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  • As was shown in this study along with many other


    As was shown in this study, along with many other previous studies, TALEN and double-nicking CRISPR/Cas9 genome-editing techniques are significantly accurate, with only a negligible risk of random gene disruption, in the drug-selected clones. This result indicates that disrupting a particular gene without disturbing any other genes in GS AMG-900 could replace gene-manipulating technologies with ESCs in the study of spermatogenesis. When GS cells of species other than mice become available for gene targeting as well, it may become possible to study the role of particular genes in their spermatogenesis, which would be rather difficult or practically impossible with ESC technology. In fact, culturing of the SSCs of the rat, hamster, and rabbit was reported to be feasible (Hamra et al., 2005; Kanatsu-Shinohara et al., 2008b; Kubota et al., 2011; Ryu et al., 2005), making this research strategy realistic. In addition, whole-genome sequencing is now available, owing to the many technological innovations in that field. Based on such a huge volume of genome information along with sophisticated analysis methods, genetic analysis of infertile patients (azoospermia in particular) could reveal genes responsible for spermatogenic failure. The genome-modifying technologies shown in this study will be extremely useful to examine such candidate genes responsible for spermatogenic defects in the future.
    Experimental Procedures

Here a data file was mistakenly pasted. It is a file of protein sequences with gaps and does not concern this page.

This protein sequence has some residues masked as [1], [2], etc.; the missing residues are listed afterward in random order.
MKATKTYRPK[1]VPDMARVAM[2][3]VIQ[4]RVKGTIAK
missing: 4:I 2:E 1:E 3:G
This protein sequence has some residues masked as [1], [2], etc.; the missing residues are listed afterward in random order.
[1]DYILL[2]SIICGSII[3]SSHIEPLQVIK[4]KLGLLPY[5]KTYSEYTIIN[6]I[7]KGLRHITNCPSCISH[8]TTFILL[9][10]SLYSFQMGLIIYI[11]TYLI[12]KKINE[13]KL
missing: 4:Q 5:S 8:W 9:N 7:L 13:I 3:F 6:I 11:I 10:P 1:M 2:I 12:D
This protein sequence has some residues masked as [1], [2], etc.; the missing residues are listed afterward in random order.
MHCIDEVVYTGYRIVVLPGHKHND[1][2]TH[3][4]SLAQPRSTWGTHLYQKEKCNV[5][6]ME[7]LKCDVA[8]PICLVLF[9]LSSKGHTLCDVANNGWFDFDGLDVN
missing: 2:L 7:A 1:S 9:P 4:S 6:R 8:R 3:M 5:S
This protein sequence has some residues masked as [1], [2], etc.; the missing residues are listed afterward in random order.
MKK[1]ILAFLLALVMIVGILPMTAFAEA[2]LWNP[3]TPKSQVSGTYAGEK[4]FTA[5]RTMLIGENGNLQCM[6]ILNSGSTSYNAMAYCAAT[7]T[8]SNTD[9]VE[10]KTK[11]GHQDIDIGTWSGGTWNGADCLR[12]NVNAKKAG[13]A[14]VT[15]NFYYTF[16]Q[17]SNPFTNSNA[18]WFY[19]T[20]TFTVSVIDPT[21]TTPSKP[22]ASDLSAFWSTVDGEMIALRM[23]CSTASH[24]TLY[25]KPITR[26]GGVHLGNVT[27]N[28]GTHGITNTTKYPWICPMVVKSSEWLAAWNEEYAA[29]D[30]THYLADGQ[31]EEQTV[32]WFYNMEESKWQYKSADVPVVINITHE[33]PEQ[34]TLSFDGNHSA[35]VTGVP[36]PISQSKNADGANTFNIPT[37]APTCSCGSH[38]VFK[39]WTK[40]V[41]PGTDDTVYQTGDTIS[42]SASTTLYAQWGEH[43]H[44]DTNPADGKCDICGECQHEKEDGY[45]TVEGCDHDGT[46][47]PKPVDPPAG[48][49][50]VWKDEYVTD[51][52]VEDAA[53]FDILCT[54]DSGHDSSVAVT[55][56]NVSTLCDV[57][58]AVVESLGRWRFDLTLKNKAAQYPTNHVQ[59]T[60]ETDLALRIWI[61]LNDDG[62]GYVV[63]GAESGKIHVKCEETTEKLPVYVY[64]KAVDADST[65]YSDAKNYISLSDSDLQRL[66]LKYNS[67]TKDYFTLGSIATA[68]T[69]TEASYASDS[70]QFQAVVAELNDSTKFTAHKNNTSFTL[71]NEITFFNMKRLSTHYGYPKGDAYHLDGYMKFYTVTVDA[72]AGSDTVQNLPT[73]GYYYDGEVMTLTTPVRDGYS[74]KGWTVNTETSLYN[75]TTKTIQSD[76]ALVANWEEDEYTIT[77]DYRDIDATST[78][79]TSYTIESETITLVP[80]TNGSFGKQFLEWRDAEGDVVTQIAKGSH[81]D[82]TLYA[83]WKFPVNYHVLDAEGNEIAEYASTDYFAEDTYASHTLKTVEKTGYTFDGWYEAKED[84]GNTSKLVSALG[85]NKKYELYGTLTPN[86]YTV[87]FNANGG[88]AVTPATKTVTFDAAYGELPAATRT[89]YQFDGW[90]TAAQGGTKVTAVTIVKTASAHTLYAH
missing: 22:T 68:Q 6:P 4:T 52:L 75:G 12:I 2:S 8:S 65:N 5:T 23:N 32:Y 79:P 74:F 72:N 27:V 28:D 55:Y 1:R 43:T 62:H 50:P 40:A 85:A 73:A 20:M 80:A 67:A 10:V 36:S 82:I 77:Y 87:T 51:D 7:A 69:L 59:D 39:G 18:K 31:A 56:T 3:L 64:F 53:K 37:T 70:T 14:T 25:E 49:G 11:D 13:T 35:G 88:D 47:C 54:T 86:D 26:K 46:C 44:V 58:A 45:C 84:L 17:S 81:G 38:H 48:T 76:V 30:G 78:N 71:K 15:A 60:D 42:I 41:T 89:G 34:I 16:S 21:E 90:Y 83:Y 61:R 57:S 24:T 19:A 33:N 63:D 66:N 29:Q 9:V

Introduction Frontotemporal dementia (FTD) comprises a group of neurodegenerative diseases and is the second most common early-onset dementia after Alzheimer’s disease (AD), having a prevalence of ∼15–22/100,000 person-years (Boxer and Miller, 2005; Knopman and Roberts, 2011). FTD is characterized by cortical degeneration of the frontal and temporal lobes (frontotemporal lobar degeneration [FTLD]) leading to impairment of behavior, language, and cognition (Boxer and Miller, 2005; Goedert et al., 2012). About 20%–30% of patients have hereditary forms of FTD, and up to 15%–20% of these patients carry mutations in the MAPT gene located on chromosome 17q21, which encodes the microtubule-associated protein TAU (Goedert and Spillantini, 2011). FTD patients with MAPT mutations present with dementia and Parkinson-like motor impairment due to additional degeneration of subcortical brain areas, including the substantia nigra (SN). Thus, this form of FTD was termed FTD and Parkinsonism linked to chromosome 17 (FTDP-17; for review, see Ghetti et al., 2015). TAU is a neuronal protein that stabilizes microtubules and axoplasmic transport, establishes neuronal polarity, mediates axonal outgrowth and dendritic positioning, and protects DNA from heat damage and oxidative stress (Noble et al., 2013). Six different TAU isoforms are expressed in the adult human brain as a result of alternative splicing of exons 2, 3, and 10 (Goedert et al., 1989). While exons 2 and 3 encode for amino-terminal TAU domains, exon 10 encodes for one of the four microtubule-binding domains in the carboxy-terminal half of TAU (Goedert et al., 1989). In the normal brain, the ratio of isoforms including exon 10 (4R isoforms) to those isoforms devoid of exon 10 (3R isoforms) is usually balanced, but in some FTDP-17 patients, this ratio is shifted toward 4R isoforms, leading to increased deposition of 4R TAU protein within neurons and glial cells (Goedert and Spillantini, 2011). A pathological hallmark of FTDP-17 is the deposition of excessive amounts of hyperphosphorylated TAU (p-TAU) protein in neurons and glial cells in affected brain areas, including neural cells within the temporal cortex and dopaminergic (DA) neurons of the SN. Hyperphosphorylation of TAU is thought to suppress its ability to stabilize microtubules, resulting in axonal degeneration and eventual cell death (for review, see Noble et al., 2013). Deposition of p-TAU is not limited to FTD caused by mutant MAPT but is seen in about 40%–45% of all FTD patients, grouped together with FTDP-17 as FTLD-TAU, and includes patients with Pick’s disease, progressive supranuclear palsy (PSP), and corticobasal degeneration (Goedert et al., 2012; Irwin et al., 2015). Furthermore, excessive accumulation of p-TAU is found in patients with AD, which together with FTLD-TAU forms the large group of neurodegenerative tauopathies.